Conferences and Meetings

Conferences and Meetings

Vision of Bandung After 50 Years Facing New Challenges (NAM and Contemporary World)

NAM and Contemporary World

The Non-Aligned Movement has covered a long distance since its inception in 1961 at Belgrade, the venue of the First NAM Summit. India's first Prime Minister Pt. Nehru, one of the founding father of NAM, described the non-aligned as the policy of friendship amongst nations. From its very inception the Non-Aligned Movement has successfully worked for promotion of friendship and cooperation amongst member states, end of domination and establishment of peace in the world at large.

India has played a significant role in shaping and guiding the Non-aligned Movement which began as a collective and constructive response of the newly liberated masses of Asia, Africa, Caribbean and Latin America. The Movement is responsible for inculcating self-esteem to these newly liberated countries and to a great extent responsible for the creation of more just and equitable world order. 

There is a widespread scepticism about the relevance of non-alignment itself. Infact this scepticism is not new. So it was even during the Cold War era. The change is that now it is quite prevalent among Non-Aligned Countries themselves. Apart from the erroneous view held by many that Non-alignment was simply a product of Cold War and, therefore, with the claimed end of cold war it has lost its relevance there are other criticisms of the movement also. Its amarphous character has led critics to scoff at its marginality. The original criteria for membership have been diluted and the dividing line between non-alignment and alignment has been somewhat coloured. The regional quarrels and ambitions have tended to displace the larger objectives and demands. The movement's capacity to meet the rigrous of a new and more intensified cold war has been further eroded. The economic power of the rich nations combined with grave economic difficulties and challenges has placed new constraints on the activity, initiative and bounce of the non-aligned.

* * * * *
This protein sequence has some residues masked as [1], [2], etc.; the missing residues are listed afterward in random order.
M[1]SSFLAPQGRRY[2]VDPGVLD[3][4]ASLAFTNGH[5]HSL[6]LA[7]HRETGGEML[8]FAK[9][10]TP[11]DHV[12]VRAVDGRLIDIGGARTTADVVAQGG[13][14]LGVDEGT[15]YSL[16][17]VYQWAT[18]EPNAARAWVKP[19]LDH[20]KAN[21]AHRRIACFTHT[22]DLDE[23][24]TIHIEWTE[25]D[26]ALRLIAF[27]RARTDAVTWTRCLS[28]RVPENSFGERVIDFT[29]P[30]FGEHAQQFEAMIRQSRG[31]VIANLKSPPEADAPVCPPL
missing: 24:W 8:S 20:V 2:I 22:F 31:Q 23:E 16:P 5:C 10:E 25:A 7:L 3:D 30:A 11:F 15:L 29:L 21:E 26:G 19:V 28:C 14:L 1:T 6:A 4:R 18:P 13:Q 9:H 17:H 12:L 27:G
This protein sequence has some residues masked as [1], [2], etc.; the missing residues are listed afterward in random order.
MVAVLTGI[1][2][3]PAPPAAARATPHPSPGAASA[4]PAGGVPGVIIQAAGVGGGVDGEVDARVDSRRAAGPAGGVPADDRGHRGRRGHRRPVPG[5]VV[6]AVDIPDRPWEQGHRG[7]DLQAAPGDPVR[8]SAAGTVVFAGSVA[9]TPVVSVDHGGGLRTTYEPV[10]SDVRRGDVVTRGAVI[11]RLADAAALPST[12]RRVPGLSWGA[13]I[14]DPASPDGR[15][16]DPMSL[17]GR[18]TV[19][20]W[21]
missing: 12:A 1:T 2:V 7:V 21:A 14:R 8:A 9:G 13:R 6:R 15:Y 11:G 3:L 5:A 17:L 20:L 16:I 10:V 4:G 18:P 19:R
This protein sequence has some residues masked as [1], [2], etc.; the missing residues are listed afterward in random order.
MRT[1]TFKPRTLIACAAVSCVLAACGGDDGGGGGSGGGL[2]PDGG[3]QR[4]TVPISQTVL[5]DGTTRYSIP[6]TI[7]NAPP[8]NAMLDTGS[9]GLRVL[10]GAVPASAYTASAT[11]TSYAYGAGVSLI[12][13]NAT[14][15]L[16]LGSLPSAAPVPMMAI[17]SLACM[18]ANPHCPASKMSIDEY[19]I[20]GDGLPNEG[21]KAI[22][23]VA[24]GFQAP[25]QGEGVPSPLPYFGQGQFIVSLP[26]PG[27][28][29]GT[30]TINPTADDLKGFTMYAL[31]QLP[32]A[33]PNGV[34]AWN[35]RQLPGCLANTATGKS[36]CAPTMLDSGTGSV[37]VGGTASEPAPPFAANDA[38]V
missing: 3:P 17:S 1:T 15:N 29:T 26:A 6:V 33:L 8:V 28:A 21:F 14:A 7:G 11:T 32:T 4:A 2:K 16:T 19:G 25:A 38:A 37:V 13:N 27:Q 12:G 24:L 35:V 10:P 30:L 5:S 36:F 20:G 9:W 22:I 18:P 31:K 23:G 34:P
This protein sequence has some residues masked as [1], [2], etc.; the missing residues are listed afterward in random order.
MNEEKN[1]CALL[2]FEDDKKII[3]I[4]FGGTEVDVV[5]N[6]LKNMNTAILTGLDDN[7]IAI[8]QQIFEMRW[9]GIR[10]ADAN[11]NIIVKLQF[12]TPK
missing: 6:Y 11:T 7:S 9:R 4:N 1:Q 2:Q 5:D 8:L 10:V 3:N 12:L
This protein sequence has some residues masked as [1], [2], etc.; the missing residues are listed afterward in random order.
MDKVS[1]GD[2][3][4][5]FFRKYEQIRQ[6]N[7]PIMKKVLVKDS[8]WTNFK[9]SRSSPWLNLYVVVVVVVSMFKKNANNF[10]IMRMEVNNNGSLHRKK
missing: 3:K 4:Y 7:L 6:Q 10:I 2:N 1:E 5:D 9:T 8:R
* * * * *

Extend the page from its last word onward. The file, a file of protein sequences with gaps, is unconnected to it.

These criticisms are correct to an extent. But what they miss is the evaluation and role of the movement in the context of its emergence and functioning. The most important aspect in that regard is need to realise that NAM did not originate as an ideological camp. It was, if anything, a revolt against bloc divisions and dominance of the international system by a few powers. A non-aligned country wanted a measure of freedom for itself and, at the same time, to acquire some leverage through this bigger association in the international system. In that sence NAM provided the emerging and struggling countries a certain psychological security, not fool-proof not even demonstrable, but nevertheless permitting some sense of belonging. In a harsh and cruel world it offered them some kind of an anchorage without entangling alliances and with their independence intact, making it possible for their voice to be heard with a little greater seriousness. The chief thrust of the movement, accordingly, had been towards independence, against colonialism, neo-colonialism, racialism and for the maintenance of world peace, democratization of the international political structure and the establishment of a more equitable economic order.